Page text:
Something Fishy in Windham
The proposed lettuce factory and greenhouse aquaculture industrial complex being discussed for Windham smelled bad to me from the very start. As someone with a fundamental understanding of how food is produced, both on farms and at sea, I'm always wary of anyone who proposes an easy-to-maintain, perpetual food machine. I'm skeptical because growing food requires either lots of chemicals and poisons (the agri-business model) or countless hours of hard, labor-intensive work by humans and animals working together in conjunction with nature. So when the follow-up story to the Windham proposal appeared in the Press Herald, I read it carefully, to see if I could learn anything that would lessen my skepticism. Then I spent 14 minutes on Google and discovered that the company behind the company proposing this mammoth project is... nothing. A digital shell company with no apparent real world experience. The mumbo jumbo is here. A shell company that is, according to the PPH, on the "fast track" for approval, with help from local and state officials.
One of the most basic guiding principles of journalism is to follow the cash. Who benefits from this proposal? Well, according to the PPH piece, the man behind the curtain is Richard Newbold, the managing principal of BioSYn, who said the company isn't ready to talk publicly about the Windham project. "For us, it's a little premature" he told the reporter. I'd agree, since besides the website, the company -- and their global partners -- don't seem to have done anything. Besides this: some sort of patent application for his combo plan of growing lettuce and fish.
If I was one of the local investors that the backers are seeking, I'd be cautious. Especially after looking at this cryptic Facebook page created on March 15, 2011. Mentions something called a pump and dump in relation to Mr. Newbold. That's conman-speak for coming into a little burg or hamlet and pitching a proposal that's gonna save the town and bring jobs and make the place sparkle and shine. I've witnessed this song-and-dance so many times now, especially all the way Down East in desperate Washington County. Once the money or glory appears, the shyster hits the road, with fat wallet and/or an inflated ego.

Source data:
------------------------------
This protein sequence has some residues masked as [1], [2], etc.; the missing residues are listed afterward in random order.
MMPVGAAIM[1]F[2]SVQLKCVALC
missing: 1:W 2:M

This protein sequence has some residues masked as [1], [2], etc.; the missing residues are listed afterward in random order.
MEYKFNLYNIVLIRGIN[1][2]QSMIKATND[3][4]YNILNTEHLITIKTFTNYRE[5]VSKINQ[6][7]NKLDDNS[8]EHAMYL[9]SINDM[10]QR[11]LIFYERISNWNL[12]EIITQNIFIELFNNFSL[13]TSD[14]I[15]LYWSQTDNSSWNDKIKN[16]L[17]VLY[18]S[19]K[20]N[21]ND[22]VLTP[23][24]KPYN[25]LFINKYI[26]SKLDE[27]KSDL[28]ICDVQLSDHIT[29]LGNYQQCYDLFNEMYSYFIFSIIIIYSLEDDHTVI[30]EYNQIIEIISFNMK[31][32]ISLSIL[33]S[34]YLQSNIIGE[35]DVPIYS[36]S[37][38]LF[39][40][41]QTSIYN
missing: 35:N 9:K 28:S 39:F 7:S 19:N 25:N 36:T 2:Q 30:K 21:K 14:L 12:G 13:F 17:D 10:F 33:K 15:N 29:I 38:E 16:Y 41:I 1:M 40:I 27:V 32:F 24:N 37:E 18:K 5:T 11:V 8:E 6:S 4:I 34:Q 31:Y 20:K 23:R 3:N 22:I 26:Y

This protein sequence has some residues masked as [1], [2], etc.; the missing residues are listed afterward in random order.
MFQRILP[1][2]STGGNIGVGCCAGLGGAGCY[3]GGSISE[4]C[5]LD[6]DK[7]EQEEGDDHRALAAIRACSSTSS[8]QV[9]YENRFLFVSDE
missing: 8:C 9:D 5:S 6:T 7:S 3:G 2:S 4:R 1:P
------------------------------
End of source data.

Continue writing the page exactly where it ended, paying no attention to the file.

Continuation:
But even if there was a legit company behind the proposal, I'd still be against this project for a gazilion reasons. Like what are the plans for all the fish feces? What sort of demand and impact would a giant hydroponic operation have on the local water supply? And do consumers realize that leafy greens are on the list of foods that should be eating organically, especially by children. And hydroponic foods aren't organic. I could go on and on. But that's not my job. I'm supposed to be finishing up my new book about Maine's marijuana-economy.
There's a lesson to be learned by this escapade. Perhaps town officials and economic development folks should do a little more research -- LET'S SAY 14 MINUTES WORTH -- before getting gung ho and hopeful when some out-state suiter with a local yokel as a pimp comes a-calling for a marriage. Cuz all he wants is your money.
And perhaps reporters should be given a mandatory lesson in how to use search engines before printing puff pieces.
By my estimations, this proposal will eventually implode. These sorts of gambits always do. The question, however, is whether it falls apart before or after the locals and the state waste time and money on the idea of raising lettuce-eating fish. And get everyone hopeful for jobs other than Wal-Mart and chain restaurants.
But the story did give me an idea. If the state and locals are serious about getting behind a 100-million agricultural project, give me the money. I'll develop a network of organic farmers, grocers and consumers, with the goal of producing 50 percent of Maine's food by the year 2020. For everyone. The elderly. The poor. The rich. The hipsters. The hippies. The sick. The imprisoned. The hungry. And the middle class. While creating at least a thousand jobs, 5 times more than the lettuce factory promised. And safely. Without poisons or salmonella or a dramatic carbon trucking-print.
But first I gotta get the marijuana book done. Because as we all know, marijuana -- for medicine and cannabis tourism -- and industrial hemp -- for paper, fabric and fuel -- is the real way to save Maine's economy.